• You can also run compactions in parallel with other compactions and with other builds and refits.
  1. (Optional) Build a TLAS that points to the new compacted BLAS.
  2. Use it with DispatchRays. You are now OK to call DispatchRays or use inline ray tracing that uses the compacted BLAS.


Here are a few tips to help you deal with crashes, corruption, and performance issues.

Compaction count

You don’t need to compact all the BLASes in one frame because you can still call DispatchRays with the source BLASes while they’re being compacted. Limit your per-frame BLAS compaction count based on your frame budget.

Animating BLAS

It’s possible to compact animating BLASes, like for characters or particles. However, you pay the compaction cost and the delay of updates. I don’t recommend using compaction on particles and exploding meshes.

Your compacted BLAS could be outdated when it’s ready. In this case, you can refit on the compacted BLAS, if you can.

Don’t add _ALLOW_COMPACTION flag to BLASes that won’t be compacted because adding this flag isn’t free even though the cost is small.

Crashes or corruptions

If you have crashes or corruptions after your compaction-related changes, then try replacing the _COPY_MODE_COMPACT mode in your CopyRaytracingAccelerationStructure  with _COPY_MODE_CLONE instead.

Specify the initial acceleration structure size instead of the compacted size. It’ll make sure that your corrupted data is not from the result of the actual compaction if you still have the same issues. It could be from using the wrong/invalid resources or being out of sync due to missing barriers or fence waiting.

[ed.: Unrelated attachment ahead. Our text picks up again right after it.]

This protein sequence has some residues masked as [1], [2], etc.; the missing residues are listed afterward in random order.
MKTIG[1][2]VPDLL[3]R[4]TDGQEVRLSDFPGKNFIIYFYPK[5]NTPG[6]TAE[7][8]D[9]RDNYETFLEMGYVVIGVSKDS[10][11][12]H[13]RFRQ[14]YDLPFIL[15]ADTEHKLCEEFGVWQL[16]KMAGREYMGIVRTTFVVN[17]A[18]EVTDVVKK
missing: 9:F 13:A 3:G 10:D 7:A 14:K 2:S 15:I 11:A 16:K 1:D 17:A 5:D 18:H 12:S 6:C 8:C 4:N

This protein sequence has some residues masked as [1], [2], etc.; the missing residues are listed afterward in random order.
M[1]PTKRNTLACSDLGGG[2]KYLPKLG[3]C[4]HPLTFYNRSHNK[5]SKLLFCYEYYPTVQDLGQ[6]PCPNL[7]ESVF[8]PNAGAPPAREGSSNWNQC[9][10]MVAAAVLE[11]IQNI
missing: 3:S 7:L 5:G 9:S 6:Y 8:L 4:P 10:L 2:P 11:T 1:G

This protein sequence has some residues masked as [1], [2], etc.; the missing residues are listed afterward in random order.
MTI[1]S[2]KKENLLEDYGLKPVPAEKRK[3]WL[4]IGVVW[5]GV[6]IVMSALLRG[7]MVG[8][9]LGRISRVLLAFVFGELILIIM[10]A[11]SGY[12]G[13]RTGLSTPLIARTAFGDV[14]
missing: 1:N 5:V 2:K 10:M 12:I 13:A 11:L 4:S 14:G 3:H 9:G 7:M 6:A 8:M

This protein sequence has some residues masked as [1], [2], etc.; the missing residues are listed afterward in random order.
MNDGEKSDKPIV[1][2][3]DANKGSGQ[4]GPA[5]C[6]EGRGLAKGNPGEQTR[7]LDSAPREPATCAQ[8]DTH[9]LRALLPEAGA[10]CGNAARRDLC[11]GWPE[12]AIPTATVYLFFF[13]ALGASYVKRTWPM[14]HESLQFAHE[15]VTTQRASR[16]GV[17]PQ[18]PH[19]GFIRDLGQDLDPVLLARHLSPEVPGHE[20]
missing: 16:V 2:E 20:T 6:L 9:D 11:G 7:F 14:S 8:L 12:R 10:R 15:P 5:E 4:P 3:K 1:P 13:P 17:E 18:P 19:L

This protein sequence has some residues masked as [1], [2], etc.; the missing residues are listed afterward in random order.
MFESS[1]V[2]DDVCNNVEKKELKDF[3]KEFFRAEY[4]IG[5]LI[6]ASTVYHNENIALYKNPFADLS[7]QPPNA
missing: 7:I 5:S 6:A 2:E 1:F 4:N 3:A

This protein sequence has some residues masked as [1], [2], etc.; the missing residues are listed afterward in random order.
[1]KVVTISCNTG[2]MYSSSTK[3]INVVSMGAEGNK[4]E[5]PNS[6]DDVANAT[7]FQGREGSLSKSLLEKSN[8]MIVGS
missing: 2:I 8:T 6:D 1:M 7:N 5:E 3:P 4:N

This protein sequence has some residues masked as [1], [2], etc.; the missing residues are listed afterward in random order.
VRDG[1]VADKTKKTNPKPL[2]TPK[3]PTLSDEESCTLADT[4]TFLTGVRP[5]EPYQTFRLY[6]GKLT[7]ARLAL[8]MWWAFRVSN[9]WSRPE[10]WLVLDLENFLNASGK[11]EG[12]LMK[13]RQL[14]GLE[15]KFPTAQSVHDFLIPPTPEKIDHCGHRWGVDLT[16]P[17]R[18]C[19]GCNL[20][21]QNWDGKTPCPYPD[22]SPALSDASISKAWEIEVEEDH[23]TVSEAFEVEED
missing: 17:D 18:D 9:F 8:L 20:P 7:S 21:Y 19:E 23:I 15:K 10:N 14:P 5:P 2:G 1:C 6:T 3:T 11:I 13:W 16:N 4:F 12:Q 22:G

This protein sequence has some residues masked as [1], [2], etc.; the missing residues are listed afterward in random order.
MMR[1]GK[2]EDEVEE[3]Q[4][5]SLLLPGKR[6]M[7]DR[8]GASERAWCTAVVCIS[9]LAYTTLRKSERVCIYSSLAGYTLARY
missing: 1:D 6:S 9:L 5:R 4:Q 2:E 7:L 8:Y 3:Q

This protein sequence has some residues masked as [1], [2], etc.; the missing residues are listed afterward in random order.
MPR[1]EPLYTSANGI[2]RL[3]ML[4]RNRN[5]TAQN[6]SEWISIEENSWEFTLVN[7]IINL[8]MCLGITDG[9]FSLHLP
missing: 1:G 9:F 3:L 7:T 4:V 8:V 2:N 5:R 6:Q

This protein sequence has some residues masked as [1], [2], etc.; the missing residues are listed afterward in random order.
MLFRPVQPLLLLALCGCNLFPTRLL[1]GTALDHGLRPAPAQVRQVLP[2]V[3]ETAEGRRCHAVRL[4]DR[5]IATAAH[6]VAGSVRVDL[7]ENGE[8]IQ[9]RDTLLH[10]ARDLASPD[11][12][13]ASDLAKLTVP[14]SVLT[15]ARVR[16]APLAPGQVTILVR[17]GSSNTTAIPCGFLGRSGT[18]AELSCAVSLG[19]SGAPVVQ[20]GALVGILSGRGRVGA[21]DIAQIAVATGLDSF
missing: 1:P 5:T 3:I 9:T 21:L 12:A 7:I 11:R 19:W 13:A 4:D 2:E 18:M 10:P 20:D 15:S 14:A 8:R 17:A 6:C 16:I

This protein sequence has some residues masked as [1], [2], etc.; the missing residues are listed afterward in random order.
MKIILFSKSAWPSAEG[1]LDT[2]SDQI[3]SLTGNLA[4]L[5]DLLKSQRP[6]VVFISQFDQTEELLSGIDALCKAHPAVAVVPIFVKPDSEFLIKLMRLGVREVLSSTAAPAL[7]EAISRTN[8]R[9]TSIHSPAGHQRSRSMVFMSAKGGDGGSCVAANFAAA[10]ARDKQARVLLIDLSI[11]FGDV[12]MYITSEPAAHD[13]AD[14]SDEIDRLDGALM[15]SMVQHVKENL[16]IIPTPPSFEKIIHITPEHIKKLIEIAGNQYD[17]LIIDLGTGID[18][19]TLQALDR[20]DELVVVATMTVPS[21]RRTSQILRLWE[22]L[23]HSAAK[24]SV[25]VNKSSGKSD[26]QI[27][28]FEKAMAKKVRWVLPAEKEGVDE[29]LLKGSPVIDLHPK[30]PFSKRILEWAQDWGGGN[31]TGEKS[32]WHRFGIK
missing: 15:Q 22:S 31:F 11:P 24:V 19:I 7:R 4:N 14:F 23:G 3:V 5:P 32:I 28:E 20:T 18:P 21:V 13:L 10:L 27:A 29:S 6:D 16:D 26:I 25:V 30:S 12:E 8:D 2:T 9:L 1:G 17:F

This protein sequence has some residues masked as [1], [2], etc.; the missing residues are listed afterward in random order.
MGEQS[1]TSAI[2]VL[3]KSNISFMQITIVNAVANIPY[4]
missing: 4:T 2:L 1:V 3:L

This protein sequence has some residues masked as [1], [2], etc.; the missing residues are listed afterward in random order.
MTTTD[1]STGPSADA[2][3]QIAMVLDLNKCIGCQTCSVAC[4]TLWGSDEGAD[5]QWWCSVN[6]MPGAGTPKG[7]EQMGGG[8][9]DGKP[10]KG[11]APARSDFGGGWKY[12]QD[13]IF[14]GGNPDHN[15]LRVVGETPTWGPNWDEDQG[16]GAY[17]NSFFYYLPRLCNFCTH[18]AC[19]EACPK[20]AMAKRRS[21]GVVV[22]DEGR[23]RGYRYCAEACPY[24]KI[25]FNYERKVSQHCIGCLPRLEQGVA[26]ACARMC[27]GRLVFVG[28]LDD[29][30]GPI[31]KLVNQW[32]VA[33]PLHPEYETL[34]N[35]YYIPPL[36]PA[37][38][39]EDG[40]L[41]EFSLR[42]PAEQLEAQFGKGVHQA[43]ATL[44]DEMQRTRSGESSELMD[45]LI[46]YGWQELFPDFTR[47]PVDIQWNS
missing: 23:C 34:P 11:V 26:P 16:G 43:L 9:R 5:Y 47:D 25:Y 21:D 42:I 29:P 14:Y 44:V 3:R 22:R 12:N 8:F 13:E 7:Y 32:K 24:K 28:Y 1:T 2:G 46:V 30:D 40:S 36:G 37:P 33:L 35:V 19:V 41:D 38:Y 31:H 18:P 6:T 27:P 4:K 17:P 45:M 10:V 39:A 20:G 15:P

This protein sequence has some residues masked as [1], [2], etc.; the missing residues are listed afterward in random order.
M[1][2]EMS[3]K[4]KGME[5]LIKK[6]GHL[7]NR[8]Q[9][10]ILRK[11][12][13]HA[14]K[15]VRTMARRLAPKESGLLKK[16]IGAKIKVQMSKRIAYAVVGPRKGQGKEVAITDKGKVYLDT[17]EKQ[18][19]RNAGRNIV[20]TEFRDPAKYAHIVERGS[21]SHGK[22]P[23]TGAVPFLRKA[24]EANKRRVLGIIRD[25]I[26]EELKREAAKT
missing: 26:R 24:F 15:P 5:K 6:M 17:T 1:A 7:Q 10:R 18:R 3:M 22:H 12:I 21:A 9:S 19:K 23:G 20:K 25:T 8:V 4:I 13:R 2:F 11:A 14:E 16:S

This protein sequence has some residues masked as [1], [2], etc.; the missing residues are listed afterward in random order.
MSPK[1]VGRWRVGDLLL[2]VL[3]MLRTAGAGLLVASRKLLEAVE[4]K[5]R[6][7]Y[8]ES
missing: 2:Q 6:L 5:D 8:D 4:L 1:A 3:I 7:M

Null UAV barriers

Use null UAV barriers to find why GPU crash issues happen. Keep in mind that using null UAV barriers is suboptimal and try to use more specific options. If you do use null UAV barriers, add them as follows:

  • Before the Emit..PostbuildInfo call
  • Before reading back the sizes
  • After calling CopyRaytracingAccelerationStructure for compaction

A null UAV barrier is just the easiest way to make sure that you got all the resources covered, like if you accidentally use the same scratch resource for multiple BLAS builds. The null barrier should prevent those from clobbering each other. Or if you have a preceding skinning shader, you’ll be sure that the vertex positions are updated.

Figure 2 shows two usage patterns that explain where to add barriers. Those barriers are all necessary but you can try replacing them with null barriers to make sure that you didn’t miss anything.

Two block diagrams from building BLASes and calling DispatchRays with UAV Barriers in green box
Figure 2. Two barrier usage patterns: (a) is for BLASes built without post build info, (b) is with post build info.

Destroy the source BLAS

Do not destroy the source BLAS while it’s still being used. GPU memory savings can be achieved after you delete the source BLAS. Until then, you are keeping two versions of BLASes in the GPU. Destroy the resource as soon as possible after compacting it. Keep in mind that you can’t destroy them even after CopyAccelerationStructure is completed if you still have previous DispatchRays that uses the source BLAS in GPU.

Max compaction

If you don’t use the PREFER_FAST_BUILD or ALLOW_UPDATE flags, then you should get max compaction.

  • PREFER_FAST_BUILD uses its own compaction method and results can differ from ALLOW_COMPACTION.
  • ALLOW_UPDATE must leave room for updated triangles.


It might be more complicated than you thought, but it’s worth doing. I hope you are pleased with the compression rate and the total savings of the GPU memory. I recommend adding debug features that visualize the memory savings and the compression rate from your app to track how it goes per content.